Recorded: October 2015
Found: South Dakota, United States
Material: Metal, Wires
Thanks to Chip Taylor for submitting this item.
This object has a lot of history behind it. Many “firsts” were earned by its invention, and today we all benefit from them. In 2015, I saw a modern version in use for the benefit of Turkmenistan.
This was a key part in the second version of something, but it was so radically different from the first that it belongs in its own category. To be clear, this is just one part of a much larger device, but it was essential in making the whole thing work. Most people only remember the more obvious and flashy parts of the complete object, and these influenced science fiction movies throughout the 40s, 50s and 60s.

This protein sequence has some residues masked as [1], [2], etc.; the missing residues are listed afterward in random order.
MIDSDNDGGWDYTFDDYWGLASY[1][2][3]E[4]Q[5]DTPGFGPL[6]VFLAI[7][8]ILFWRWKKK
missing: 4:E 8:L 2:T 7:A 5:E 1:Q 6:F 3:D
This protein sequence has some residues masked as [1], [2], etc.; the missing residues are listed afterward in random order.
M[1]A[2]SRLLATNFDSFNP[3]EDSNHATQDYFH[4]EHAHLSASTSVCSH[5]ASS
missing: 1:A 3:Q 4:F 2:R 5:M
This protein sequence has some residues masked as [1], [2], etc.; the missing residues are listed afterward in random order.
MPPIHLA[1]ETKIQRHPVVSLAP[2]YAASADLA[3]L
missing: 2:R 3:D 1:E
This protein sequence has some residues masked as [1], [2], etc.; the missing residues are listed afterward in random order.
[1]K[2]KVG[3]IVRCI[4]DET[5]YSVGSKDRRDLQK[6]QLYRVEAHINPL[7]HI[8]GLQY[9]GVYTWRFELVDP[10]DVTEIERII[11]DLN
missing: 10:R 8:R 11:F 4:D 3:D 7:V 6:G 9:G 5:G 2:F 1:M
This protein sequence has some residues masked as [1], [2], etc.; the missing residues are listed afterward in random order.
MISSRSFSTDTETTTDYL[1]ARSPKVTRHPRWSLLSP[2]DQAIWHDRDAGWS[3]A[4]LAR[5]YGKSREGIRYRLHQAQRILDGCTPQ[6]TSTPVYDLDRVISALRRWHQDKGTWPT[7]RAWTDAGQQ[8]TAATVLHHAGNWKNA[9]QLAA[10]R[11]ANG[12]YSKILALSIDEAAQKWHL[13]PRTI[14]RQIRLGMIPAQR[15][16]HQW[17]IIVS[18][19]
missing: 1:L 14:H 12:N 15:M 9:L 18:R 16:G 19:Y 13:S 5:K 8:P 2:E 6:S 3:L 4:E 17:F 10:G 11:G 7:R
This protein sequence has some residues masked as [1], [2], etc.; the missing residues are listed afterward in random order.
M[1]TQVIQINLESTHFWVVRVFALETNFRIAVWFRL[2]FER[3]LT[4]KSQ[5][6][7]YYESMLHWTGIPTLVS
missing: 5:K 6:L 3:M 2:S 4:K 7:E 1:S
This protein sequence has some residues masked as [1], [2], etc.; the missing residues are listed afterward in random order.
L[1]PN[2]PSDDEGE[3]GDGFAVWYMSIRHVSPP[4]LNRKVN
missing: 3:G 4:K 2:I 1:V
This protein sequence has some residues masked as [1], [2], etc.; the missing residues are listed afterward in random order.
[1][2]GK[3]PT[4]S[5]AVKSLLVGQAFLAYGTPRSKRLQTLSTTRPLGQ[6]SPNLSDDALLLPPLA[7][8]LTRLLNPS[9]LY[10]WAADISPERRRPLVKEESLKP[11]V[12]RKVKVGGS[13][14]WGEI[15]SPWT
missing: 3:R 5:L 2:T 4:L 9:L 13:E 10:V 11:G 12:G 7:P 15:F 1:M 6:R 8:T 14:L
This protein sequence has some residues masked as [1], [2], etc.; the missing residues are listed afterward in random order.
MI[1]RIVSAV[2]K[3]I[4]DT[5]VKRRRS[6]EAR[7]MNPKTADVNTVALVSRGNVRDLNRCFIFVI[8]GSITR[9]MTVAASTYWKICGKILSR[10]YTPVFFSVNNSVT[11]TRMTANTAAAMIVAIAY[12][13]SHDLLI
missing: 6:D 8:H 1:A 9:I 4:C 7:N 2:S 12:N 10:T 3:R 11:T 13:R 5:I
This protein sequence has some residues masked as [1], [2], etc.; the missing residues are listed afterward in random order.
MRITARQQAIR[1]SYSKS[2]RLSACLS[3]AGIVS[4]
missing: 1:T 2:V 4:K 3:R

The first challenge is to identify what it is. The second is to know what makes this particular one so important.
It is better to give than receive.
It’s a navigational gyroscope from a V-2 rocket. V stands for “vergeltung,”which is German for “retribution.” The V-2 was the successor to the “buzz bomb” that terrorized England and other countries, but the V-2 was completely different. Rather than “flying,” it entered the edge of space (first manmade object to do so) and navigated using this gyroscope to drop onto its target. The “up then down” approach made it harder to shoot down and much more accurate: thus we entered the age of the ballistic missile. This one was from a captured rocket, and it was used by the Air Force NASA to learn how to create better navigation for missions, among other things.
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